There is no single "Aha!" moment when looking for a particle like the Higgs; the boson itself decays before you can see it, leaving behind debris that could easily be produced in completely different ways. It's the precise amount of debris that matters (what kinds of particles, with what energies). The scientific task relies on accumulating enough data to claim a statistically significant result, so the discovery of a particle like the Higgs necessarily creeps up on you. Overbye recounts the gradually mounting excitment from 2011, when the first hints appeared, to June 2012, when teams were losing sleep in a mad rush to get the most reliable results possible in time for the scheduled July 4 talks.
And after that, the champagne.
The NYT Higgs special isn't distinguished only by length and the depth of its reporting, but by the graphical accompaniments to the story. There's a video, a timeline, and a couple of animations. It's here that the difficult pedagogical tasks are tackled, with mixed success. The reality is that it's not the Higgs particle that is important, it's the Higgs field that pervades all of space and affects the properties of the other particles moving through it. The Higgs boson is a vibration in the Higgs field, just like a photon is a vibration in the electromagnetic field. But we're used to thinking of particles much more than fields. So we reach for analogies, none of them completely successful, and the animations here are no different. They go so far as to tell us that the Higgs field is "made up of Higgs bosons." That's one of those statements that, although there are interpretations of the underlying reality according to which it is strictly true, nevertheless move the general reader further away from correct understanding rather than closer to it.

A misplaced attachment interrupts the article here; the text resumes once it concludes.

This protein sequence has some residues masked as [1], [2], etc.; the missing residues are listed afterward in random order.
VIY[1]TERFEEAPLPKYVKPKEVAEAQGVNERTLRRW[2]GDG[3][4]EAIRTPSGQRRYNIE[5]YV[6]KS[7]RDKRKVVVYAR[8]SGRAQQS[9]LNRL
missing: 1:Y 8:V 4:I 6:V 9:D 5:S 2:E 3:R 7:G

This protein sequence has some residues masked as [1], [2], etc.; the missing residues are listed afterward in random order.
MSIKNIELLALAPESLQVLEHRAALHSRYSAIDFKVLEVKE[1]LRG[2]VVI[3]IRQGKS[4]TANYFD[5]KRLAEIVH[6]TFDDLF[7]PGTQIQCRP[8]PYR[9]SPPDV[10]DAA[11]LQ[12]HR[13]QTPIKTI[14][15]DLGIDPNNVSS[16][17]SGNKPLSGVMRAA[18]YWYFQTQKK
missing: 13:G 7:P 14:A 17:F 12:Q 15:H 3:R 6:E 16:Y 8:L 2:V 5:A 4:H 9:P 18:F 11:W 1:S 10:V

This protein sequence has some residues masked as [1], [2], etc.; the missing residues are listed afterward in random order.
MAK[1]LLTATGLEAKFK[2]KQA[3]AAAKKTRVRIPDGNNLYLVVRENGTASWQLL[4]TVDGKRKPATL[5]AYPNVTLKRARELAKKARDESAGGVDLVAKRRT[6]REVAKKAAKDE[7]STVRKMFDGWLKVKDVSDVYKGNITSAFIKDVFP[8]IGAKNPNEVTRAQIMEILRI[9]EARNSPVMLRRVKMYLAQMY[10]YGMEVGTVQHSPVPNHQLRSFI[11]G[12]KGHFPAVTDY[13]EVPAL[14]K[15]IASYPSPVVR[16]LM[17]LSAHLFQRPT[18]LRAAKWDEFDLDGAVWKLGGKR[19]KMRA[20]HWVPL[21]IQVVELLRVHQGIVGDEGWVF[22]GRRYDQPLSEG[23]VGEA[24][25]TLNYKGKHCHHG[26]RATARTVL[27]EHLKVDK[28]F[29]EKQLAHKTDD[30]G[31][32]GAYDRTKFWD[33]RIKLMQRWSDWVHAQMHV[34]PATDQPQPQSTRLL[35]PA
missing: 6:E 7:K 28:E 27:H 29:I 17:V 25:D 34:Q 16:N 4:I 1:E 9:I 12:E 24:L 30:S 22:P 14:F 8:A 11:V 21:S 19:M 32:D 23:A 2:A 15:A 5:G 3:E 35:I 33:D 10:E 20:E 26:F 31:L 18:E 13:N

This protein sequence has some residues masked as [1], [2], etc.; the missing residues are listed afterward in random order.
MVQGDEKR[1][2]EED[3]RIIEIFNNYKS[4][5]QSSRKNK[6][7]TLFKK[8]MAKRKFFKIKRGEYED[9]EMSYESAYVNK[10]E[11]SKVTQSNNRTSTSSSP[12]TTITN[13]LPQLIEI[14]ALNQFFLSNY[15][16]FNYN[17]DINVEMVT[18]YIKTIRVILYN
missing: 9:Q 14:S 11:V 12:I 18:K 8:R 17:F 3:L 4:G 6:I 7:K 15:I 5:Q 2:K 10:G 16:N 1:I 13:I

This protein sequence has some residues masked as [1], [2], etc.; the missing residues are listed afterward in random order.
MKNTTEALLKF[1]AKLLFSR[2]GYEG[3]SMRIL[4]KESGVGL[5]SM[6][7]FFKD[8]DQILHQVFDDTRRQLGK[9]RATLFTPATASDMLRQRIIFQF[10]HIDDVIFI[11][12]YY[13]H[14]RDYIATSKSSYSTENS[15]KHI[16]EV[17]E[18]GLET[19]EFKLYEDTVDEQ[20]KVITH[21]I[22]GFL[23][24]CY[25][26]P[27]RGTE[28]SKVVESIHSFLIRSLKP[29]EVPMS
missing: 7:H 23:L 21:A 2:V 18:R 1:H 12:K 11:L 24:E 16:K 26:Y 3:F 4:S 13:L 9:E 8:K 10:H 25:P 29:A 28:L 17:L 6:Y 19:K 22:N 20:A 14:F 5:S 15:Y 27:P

There are other quibbles one could raise, but I don't want to dwell on them too much. It's a shame that Phil Anderson, the condensed matter physicist who first suggested what we now call the Higgs mechanism, is nowhere mentioned in the piece. Indeed, as important as Peter Higgs himself was to the story, it is an accident of history that it's his name that is attached to the mechanism, and good journalism should work to redress the balance rather than contribute to it.
Overall, though, there is some great reporting here on a truly historic discovery in the history of physics. The Higgs deserves this kind of more-than-the-usual-effort take on a major scientific story. In the age of Twitter and blogs, it's harder and harder for traditional news media to be there first; but they can still use their resources to do it right.
According to the New York Times, Sean Carroll is "a cosmologist and well-known blogger." His most recent book is The Particle at the End of the Universe: How the Hunt for the Higgs Boson Leads Us to the Edge of a New World.